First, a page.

Category Archives: Bonhoeffer

Death is The Supreme Festival

I am sitting down to begin constructing a biographical sketch on Dietrich Bonhoeffer. This is for a session of a seminar that my church is putting on called No Other God: The heart, mind and practice of love and worship. My goal is to tie loving God and worshiping God into obedience and Bonhoeffer is an example of one who did it. I am leaning solely on Eric Metaxas’ biography called Bonhoeffer: Pastor, Martyr, Prophet, Spy.

I read the 551 page book last summer and re-reading parts of it have been a reminder of living a life in Christ with joy in obedience. After Bonhoeffer’s death Bishop Bell gave an address at his memorial service in London. It is a fitting testimony to a robust, full life that was lived:

We give thanks to God for the life, the suffering, the witness of our brother whose friends we were privileged to be. We pray God to lead us, too, through his discipleship from this world into His heavenly kingdom; to fulfill in us that other word with which Dietrich concluded his obituary of Harnack: ‘non potest non laetari qui sperat in Dominum’- ‘while in God confiding I cannot but rejoice.'” (542)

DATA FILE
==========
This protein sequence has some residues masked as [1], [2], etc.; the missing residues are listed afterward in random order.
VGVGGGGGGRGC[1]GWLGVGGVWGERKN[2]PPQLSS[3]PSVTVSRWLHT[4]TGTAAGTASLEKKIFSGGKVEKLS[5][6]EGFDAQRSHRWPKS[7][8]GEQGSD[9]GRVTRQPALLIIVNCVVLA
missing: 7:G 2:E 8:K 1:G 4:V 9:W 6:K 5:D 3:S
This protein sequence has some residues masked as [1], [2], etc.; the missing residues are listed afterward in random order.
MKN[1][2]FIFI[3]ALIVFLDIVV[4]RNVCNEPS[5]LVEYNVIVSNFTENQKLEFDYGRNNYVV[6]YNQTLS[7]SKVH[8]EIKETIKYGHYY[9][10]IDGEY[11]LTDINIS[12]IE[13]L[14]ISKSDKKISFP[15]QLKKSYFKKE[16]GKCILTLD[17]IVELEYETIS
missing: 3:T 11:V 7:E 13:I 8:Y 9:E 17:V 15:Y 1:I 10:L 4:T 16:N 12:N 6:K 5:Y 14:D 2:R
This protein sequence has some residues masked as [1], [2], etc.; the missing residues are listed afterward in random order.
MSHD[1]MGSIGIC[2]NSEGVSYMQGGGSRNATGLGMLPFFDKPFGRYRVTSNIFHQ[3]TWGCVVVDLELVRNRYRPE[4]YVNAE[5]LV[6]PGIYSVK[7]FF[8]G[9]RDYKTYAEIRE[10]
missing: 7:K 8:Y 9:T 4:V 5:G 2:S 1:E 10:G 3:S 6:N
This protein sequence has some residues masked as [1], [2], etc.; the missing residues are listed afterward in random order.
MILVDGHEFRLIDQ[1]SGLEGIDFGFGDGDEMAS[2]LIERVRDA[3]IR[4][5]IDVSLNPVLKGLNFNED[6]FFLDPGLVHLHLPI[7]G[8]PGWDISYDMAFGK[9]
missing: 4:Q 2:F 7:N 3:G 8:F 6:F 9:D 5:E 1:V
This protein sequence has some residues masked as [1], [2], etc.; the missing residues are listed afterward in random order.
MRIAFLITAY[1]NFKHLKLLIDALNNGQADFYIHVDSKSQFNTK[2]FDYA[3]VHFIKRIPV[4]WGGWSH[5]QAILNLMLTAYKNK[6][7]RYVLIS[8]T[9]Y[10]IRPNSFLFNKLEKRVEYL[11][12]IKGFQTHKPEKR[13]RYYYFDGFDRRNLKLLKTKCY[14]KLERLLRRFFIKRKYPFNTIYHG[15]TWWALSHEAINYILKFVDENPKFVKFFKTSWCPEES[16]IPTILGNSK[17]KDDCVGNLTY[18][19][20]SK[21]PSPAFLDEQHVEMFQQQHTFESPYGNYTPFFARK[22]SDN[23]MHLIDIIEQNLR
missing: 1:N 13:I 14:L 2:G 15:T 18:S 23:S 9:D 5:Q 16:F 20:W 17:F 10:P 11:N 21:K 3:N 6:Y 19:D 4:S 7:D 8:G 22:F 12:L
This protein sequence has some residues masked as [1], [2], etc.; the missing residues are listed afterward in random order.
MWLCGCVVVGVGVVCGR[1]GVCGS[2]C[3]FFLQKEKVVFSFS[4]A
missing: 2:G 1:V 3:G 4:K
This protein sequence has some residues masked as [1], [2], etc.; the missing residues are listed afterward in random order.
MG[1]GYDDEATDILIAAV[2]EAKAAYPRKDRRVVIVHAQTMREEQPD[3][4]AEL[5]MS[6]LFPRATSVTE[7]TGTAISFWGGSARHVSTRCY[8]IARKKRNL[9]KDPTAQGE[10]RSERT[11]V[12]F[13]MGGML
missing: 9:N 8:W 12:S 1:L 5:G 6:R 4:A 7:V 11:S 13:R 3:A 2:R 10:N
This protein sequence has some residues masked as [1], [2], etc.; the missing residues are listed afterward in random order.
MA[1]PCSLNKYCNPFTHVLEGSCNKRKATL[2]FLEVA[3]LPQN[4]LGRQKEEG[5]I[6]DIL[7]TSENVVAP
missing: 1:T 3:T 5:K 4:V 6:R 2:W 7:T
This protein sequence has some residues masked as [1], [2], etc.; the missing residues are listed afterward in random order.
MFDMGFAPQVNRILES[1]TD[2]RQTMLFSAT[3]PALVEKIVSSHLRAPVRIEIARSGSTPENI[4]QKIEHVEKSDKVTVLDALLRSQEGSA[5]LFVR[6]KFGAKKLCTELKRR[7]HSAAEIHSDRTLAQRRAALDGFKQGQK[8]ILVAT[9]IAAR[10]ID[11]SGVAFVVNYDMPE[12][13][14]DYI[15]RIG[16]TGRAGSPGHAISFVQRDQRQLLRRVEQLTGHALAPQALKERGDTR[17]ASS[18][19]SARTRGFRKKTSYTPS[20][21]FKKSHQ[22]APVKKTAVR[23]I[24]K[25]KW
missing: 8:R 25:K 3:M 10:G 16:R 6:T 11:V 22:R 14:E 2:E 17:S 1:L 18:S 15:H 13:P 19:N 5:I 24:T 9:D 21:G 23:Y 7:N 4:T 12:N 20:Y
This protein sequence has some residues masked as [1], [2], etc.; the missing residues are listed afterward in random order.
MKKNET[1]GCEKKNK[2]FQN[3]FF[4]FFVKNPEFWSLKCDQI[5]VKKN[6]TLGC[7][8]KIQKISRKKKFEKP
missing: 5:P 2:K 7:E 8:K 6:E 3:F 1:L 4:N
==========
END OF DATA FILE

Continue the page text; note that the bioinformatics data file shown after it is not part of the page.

If you live in the area, please consider coming to this seminar on June 29th through 30th. I am looking forward to hearing what the other sessions will be in regard to this important topic of the Christian life.

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Closing Thoughts on Bonhoeffer

1. He recognized the importance of intense study but knew the greater importance of relationship with God. He said that merely studying Bible passages resulted in “rubble and fragments”. What exhilarated Bonhoeffer was that these texts were God-breathed. If anyone were to know anything about God it had to be revealed to him by God (62). He said, “Theological work and real pastoral fellowship can only grow in a life which is governed by gathering round the Word morning and evening and by fixed times of prayer.”

2. He knew the importance of discipling younger men in the faith. He was always mentoring,teaching, instructing and modeling to younger men the principles of the Bible. While teaching a Sunday school class he developed the Thursday Circle- a time for young men he had picked to come into his house and study God’s Word (64).

3. His aristocratic upbringing did not keep him from relational living. While beginning his first pastoral job he moved into a poor part of town to be closer to the people he was pastoring (132).

4. He was faithful in the small things. While in London he poured himself out in ministry while being a pastor of two churches, both of which numbered no more than 100 people total. He crafted his sermons as if he was preaching to thousands (202).

5. He was vigilant and uncompromising in his defense of the Jews. As Hitler grew to power, the German church tepidly went along with his demands. Even during the 1930’s Bonhoeffer saw the evil potential of Hitler and was vocal in standing up for those who were being wronged. He said, “Things do exist that are worth standing up for without compromise. To me it seems that peace and social justice are such things, as is Christ himself.”